Each point is an item that I think will stimulate your thinking - technical
trends, market musings, sales solutions, and business briefs. Take a look!
Links to the ISA archives on Pinto's Points
Rockwell in trouble
I'm not picking on Rockwell Automation (Allen-Bradley & Reliance) but it is
in the news again - bad news.
This past week, Rockwell slashed earnings estimates, said it would
eliminate 1,000 jobs and take $50 million in pretax charges due to a
"sharper-than-expected drop in demand for automation products". Fiscal
third-quarter automation revenue will fall 15% below last year's third
quarter, the next three quarters are forecasted to be at similar levels and
a revenue rebound is not expected until spring 2002.
"People keep talking about how we don't have a recession going on and, as
measured by GDP, that may be the case," Chairman & CEO Don Davis told
analysts in a conference call. "But I'll tell you one damn thing: That does
not apply to the manufacturing sector of this economy." Frankly, he seemed
rattled. In announcing the layoffs, he did not mention any pay cuts for
himself (his salary is $ 2.2m) or the other highly paid executives who must
take responsibility for the debacle.
The truth is that Rockwell is in a world of hurt, and losing market share
big time in all segments of the industrial automation market. PLC's are
being replaced by more powerful, easier to apply and more operator friendly
scalable DCS applications. For Rockwell this reality is compounded by the
fact that the discrete manufacturing and I/O market price levels are being
driven down by the Europeans, Schneider and Siemens, who seem to be running
a give-away contest!
On the New York Stock Exchange, Rockwell International stock ended the week
at $41.60 - a drop of about 15%. Is Siemens tuned in? You bet!
Forbes.com: Rockwell's Don Davis slashes jobs
Yahoo: Rockwell Profile
- all kinds of good information (including key-people salaries)
In response to the story on Rockwell, Jake Brodsky [email@example.com]
e-wrote on the Automation List:
Jake Brodsky continued on the "neo-luddite" Bill Joy:
"Siemens purchase Rockwell Automation??? I'd like to see THAT get past the
FTC. It's not that Siemens isn't salivating over this market, but they're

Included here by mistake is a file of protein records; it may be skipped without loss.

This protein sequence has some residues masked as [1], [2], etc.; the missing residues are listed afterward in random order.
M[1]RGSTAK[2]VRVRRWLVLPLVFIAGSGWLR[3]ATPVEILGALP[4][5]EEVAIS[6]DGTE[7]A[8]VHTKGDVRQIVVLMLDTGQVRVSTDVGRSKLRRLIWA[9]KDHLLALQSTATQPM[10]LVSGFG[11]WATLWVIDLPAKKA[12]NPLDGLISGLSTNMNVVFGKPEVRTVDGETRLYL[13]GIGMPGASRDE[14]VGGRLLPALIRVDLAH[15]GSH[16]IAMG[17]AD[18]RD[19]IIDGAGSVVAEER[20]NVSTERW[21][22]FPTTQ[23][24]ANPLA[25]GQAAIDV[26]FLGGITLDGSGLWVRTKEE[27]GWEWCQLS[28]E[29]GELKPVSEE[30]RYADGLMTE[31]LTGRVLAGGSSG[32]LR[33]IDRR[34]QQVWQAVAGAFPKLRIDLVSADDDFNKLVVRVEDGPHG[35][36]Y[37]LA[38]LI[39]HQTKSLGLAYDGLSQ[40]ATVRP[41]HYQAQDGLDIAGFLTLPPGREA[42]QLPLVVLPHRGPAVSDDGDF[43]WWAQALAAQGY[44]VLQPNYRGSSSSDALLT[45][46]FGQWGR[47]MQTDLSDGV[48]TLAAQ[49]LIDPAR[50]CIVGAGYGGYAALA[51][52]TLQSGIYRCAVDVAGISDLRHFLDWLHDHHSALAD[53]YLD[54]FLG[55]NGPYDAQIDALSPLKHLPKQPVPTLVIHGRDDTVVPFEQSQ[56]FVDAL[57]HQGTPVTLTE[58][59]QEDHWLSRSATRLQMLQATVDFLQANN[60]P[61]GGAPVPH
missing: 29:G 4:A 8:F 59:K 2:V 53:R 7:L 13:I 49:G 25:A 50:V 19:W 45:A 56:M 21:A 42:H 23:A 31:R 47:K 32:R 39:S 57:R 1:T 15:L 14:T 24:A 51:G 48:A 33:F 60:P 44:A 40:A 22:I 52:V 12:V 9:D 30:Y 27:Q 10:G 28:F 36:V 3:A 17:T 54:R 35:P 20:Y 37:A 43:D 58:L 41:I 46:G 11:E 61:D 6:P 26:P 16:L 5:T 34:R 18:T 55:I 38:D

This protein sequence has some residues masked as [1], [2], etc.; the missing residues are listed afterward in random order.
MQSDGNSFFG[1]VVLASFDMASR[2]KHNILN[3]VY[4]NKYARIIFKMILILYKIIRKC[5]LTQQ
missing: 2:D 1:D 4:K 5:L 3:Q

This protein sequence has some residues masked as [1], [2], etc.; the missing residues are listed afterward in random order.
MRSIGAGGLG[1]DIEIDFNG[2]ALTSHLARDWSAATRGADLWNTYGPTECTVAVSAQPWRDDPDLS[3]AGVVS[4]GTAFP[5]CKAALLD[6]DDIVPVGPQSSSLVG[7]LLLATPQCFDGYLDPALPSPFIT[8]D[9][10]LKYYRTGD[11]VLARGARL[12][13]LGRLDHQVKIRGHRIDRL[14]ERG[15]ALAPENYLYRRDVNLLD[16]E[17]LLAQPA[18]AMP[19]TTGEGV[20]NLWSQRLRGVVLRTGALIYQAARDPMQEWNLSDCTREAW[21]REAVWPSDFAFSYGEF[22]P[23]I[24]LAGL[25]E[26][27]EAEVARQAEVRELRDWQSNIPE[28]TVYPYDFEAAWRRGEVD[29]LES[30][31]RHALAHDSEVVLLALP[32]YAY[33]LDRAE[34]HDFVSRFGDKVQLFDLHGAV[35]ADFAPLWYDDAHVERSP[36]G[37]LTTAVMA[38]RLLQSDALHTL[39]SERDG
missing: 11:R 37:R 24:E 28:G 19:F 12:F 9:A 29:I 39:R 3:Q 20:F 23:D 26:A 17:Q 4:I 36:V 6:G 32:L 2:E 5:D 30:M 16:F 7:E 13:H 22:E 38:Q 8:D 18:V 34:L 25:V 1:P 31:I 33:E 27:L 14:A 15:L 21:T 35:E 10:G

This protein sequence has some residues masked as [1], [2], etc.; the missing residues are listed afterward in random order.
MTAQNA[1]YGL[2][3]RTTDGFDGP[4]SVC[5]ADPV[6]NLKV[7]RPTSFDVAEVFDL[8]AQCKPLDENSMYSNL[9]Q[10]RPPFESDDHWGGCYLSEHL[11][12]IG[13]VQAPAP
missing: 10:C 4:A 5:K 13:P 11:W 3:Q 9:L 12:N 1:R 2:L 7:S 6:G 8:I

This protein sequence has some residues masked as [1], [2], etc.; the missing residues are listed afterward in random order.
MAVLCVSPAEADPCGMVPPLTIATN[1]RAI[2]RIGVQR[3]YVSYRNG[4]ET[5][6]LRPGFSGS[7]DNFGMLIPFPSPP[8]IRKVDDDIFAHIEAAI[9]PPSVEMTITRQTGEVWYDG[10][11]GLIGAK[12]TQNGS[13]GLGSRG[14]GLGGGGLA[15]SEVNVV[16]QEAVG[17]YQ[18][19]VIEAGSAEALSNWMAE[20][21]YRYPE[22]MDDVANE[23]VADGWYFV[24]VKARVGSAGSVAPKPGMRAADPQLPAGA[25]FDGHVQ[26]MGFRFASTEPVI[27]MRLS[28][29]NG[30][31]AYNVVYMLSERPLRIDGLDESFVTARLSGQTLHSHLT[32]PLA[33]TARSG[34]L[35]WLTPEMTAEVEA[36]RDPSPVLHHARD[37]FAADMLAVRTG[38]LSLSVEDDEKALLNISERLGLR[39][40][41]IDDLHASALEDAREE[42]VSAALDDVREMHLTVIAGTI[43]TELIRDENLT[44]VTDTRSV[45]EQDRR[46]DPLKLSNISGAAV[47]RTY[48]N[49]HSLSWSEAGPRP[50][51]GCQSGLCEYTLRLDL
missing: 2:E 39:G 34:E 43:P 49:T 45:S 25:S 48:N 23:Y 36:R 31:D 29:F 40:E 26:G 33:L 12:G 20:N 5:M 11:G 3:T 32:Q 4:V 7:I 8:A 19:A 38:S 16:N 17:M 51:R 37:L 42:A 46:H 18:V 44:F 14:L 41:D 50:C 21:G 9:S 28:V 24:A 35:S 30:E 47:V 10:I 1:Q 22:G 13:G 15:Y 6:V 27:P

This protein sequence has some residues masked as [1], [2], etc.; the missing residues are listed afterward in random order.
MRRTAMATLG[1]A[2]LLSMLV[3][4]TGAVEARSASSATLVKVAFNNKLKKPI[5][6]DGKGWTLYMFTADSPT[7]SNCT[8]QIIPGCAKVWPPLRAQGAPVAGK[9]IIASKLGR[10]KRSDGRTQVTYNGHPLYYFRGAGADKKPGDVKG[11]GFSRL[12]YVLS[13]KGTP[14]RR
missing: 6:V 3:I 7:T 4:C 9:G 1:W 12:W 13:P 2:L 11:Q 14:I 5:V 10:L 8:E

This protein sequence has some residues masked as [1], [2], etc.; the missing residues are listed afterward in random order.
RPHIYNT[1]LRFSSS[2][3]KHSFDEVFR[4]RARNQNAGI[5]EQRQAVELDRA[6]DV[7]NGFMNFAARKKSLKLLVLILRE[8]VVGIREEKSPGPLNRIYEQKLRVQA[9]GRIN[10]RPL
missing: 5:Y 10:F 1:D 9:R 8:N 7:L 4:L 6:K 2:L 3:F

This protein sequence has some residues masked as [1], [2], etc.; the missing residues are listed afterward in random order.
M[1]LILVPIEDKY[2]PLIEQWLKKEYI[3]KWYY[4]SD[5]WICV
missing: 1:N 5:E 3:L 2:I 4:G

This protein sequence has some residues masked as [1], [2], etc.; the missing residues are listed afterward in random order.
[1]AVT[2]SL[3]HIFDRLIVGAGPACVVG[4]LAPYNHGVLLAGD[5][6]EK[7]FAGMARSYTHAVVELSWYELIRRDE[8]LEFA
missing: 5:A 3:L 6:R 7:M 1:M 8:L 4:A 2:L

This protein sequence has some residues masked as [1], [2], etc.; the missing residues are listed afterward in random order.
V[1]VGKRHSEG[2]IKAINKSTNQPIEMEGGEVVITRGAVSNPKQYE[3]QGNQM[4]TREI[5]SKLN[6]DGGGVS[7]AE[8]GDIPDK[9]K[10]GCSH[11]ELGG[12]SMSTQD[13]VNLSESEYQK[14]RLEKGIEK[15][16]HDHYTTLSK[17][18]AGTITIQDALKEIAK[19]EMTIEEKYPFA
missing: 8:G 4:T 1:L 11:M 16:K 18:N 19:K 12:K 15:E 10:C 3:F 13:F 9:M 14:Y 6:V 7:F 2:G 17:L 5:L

so big that one has to wonder what they'd do with Allen-Bradley.
"I fear that they would do for AB what they did with Texas Instruments:
Take all the really cool stuff and push it to the side while they force
square pegs in round holes, "merging" their product lines in to this
"I wish Siemens would simply try to win this market on merit alone. I
think they could do it. They don't need other product lines to die for them
to do well."
"As for Bill Joy, I have two words: fear-mongering. When humanity learns
to modify genetic codes, it will change the very nature of what it means to
be human. It IS frightening. But we have no alternative but to move
"If Bill Joy is so concerned about these developments, why doesn't he work
toward making better political structures so that it won't be caught
flat-footed when this technology becomes available? Fear Mongering is a
tactic of the demagogue. Bill Joy can do better. He can lead."
In a previous e-feedback, Doug Bailey wondered whether the freedom of the
Internet needs intermediaries, such as scientific journals, to validate
content. Lou Heavner [Lou.Heavner@EmersonProcess.com] e-responded:
"This whole issue of Internet content and intellectual property rights may
be on the verge of becoming self-regulating. Idiots will always do what
idiots do, but more and more people may begin to see value in paying for
legitimate information as opposed to judging the value of Internet content
by it ease of accessibility. Similarly, imagine what would happen to
Napster if it propagated a particularly nasty virus hidden away in a "free"
music file. Hopefully that won't happen, but prudent people may soon begin
to think twice about what free over the Internet really means. How many
people already tell you to believe less than x% (where x is small) of what
is out there? Please, let's not even think about external restrictions or
censoring of the Internet. Who among us, especially in government, is wise
enough or knowledgeable enough to even think of controlling Internet
content. Better - user beware! "
Frank Williams [FrankW@actionio.com] was delighted to see Phil Cerasoli's
"I have always enjoyed Phil's poetic and song writing intellect.
Re-visiting some of his poems, at this stage in my life, was like finding
forgotten money in an old suit - unexpected, delightful and rewarding."